As always, it looks just perfect!
Beautiful galette! The Turkish plums are out in full force in Istanbul, so I will have to try this soon. Thanks for sharing!
Dare I say that your galette looks better than the one it was inspired by? In fact, I’m running out the door now as I type to get some plums. Hopefully my galette will taste as gorgeous as yours look!
Okay. Heading out for red plums now….
I didn’t get the plum-loving gene, or even the plum-liking one, but your glaze looks amazing (lovely color).
And I would eat one bite of anything they cooked at Chez Panisse.
You’re so right…Iam going out tomorrow to buy plums to make this tart! Looks amazing.
Cenk, I’m the lady who lives in Istanbul and I have a question….which variety of plums should I buy for this? There are a few types at the manav and I’m not sure which would be best suited.
Thanks for another winner
Dear Plum Galette,
Have you been reading my diary? Thanks for making my dreams come true!
I dont know what is wrong me… Going to the Farmer’s market and will figure it out while baking!
So happy to hear the great comments. Hope you guys like the tart. Can’t wait for your comments after tasting it.
Judy – You should buy plums (erik) labeled as “Anjelik”. Here’s a photo; the ones you’ll find in Istanbul have a much darker (purple/navy) skin.
Looks lovely 🙂
Two trees worth of beautiful plums are sitting on my counter tops=time to get baking! Thank you for sharing the beautiful photos, now I’ll have to make my own…can’t eat a digital photo ;0)
katy from diningwithdusty
Gorgeous! I’m running to the local farmer’s morning as soon as I get up tomorrow morning. Sunday morning + baking + plums = magic.
This picture just jumped out at me from Tastespotting. Beautiful!
Stunning looking galette !
Ok… you caught me there; I had not heard of the 40th Chez Panisse foundation but I saw this plum galette on tastespotting and I just had to come and check it out. (does that count as a plus?) and after seeing this and reading your post I will go to the farmers market and get some plums. If it wasn’t sunday right now that is… 🙂 Love it, love the colors!
What amazing colours! And your pastry looks perfect and crispy!
Adorable! Can we also have a pumpkin pie for the season? 😛
Ok….what’s wrong with me….I can never, never, never, never, Never, Ever slice apples, plums nicely to create such an artistic circle of fruit pie/ galette. But, after reading your post, I will try again.
Thanks for posting and for “telling”!
fantastic. Inspirational!Thank you!!!!!
Love the top-down photo of the plums on the tart dough. We have arrived in Turkey 2 days ago and am spoilt rotten with all the amazing food. So much fresh fruit!!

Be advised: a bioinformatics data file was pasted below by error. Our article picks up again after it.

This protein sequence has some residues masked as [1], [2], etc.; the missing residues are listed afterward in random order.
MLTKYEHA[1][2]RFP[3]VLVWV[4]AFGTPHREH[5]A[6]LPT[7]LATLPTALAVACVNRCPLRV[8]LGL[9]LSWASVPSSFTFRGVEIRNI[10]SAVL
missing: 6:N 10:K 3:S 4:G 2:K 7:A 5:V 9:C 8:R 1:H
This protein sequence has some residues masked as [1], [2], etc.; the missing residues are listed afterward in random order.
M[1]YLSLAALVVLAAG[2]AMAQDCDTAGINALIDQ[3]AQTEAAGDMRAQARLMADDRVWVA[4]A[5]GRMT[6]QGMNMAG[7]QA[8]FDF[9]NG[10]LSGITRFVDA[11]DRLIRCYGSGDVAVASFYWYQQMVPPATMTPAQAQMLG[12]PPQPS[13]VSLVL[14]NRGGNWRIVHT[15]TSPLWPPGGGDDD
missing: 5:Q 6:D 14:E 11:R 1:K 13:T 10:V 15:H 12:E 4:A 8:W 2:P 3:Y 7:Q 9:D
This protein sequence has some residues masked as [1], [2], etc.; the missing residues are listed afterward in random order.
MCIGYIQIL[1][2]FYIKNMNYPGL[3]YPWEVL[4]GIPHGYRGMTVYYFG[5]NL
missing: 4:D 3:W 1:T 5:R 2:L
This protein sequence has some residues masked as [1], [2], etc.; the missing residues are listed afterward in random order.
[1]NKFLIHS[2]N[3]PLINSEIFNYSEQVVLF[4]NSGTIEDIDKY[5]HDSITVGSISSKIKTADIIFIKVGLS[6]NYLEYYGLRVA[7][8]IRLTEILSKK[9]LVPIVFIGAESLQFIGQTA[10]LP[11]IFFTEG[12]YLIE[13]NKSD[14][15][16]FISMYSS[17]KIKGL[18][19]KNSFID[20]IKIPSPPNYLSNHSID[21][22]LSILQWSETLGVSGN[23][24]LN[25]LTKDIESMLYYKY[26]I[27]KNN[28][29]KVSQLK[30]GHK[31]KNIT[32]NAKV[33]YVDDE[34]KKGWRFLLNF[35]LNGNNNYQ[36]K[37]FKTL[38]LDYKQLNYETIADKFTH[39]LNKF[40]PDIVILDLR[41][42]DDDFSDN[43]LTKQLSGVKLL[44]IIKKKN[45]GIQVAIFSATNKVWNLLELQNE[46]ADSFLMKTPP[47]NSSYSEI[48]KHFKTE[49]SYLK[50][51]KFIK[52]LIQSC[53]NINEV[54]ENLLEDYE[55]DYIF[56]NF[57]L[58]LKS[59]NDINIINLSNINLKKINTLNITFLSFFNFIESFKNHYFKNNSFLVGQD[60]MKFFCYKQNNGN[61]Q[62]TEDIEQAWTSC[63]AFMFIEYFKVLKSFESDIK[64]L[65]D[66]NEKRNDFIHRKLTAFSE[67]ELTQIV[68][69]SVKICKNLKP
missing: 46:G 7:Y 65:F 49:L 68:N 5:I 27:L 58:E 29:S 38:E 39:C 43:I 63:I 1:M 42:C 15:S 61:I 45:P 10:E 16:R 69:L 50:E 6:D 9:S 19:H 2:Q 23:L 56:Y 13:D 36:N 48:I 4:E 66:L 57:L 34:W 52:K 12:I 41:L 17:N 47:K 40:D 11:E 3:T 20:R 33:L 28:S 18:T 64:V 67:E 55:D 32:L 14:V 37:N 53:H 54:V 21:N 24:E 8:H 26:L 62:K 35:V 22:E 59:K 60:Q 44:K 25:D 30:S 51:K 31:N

Hope everyone is safe at your end at this time.. thoughts are with you and all.
soma – Thank you. I live far away from the epicenter so we’re all OK. I wish I could say the same for the people in Van.
Great post, Cenk! I don’t think I can resist that either – cannot wait for plums to be in season here. Gorgeous galette!
Cent, So nice to hear from you! Whenever I think of Istanbul and what a great time we had, I think about you and all of your great tips! Thank you again.
And it’s so fun to see your Chez Panisse inspiration. The 40th celebration was amazing – our town was bursting with excitement. I had the great fortune to have dinner at Alice’s house that week and it was an evening I’ll never forget. Your plum galette is a perfect tribute to the spirit of Chez Panisse.
You have arranged those plums sooo neatly.. just can’t take my eyes of it!
I just stumbled across your lovely blog while googling where to buy heavy cream in Istanbul. Your pictures are so gorgeous!!
Where do you find heavy cream or whole milk or vanilla extract in Istanbul?? My roommates and I are desperate for some Thanksgiving desserts!
I’m so happy to add another Istanbul foodie blog to my favorites!
Molly – Thanks! You can find heavy cream and whole milk everywhere. Heavy cream is labeled as “krema” and my favorite brand is Pınar. Unfortunately, it is quite hard to find vanilla extract. You can try Santral Şarküteri in the Bebek district (they carry McCormick’s vanilla extract). Happy cooking.
This is simply beautiful! I’m adding it to my Pinterest, not to forget 🙂
Stumbled across your blog yesterday and just had to make this. OMG…. I have just taken it out of the oven and it is so goooood. Must admit mine doesn’t look as good as yours and I must use darker plums next time but the flavour took me back to my childhood when my grandmother used to make her own plum jam. Thank you so much.
Janine – Isn’t it the best fruit tart? Glad you enjoyed it.
Hi Cenk, I made this beautiful tart yesterday. The plums in Istanbul are so wonderful at the moment. I have to say the glaze is incredible, the amazing ruby color with this tart sweetness. So yummy! Needless to say the plum galette did not last long.
Dear Cafe Fernando,
Thank you for the wonderful recipe,
It is possible that the quantity of butter in the recipe is doubled?
Ana – You get two tart doughs with the recipe, but only use one to make the galette.
Dear Café Fernando,
I made the plum tart last night for my guest and it was a huge hit. Tomorrow it will be you cereal ice cream for my grandchildren. Please stor posting such appealing and delicious recipes I just discovered your site and I won’t sleep till I bake evething. Thanks
A tire grand-mother
Thank you for sharing this recipe. We had the great fortune of enjoying this lovely dessert at Chez Panisse a couple of weeks ago, and will now attempt to recreate it at home!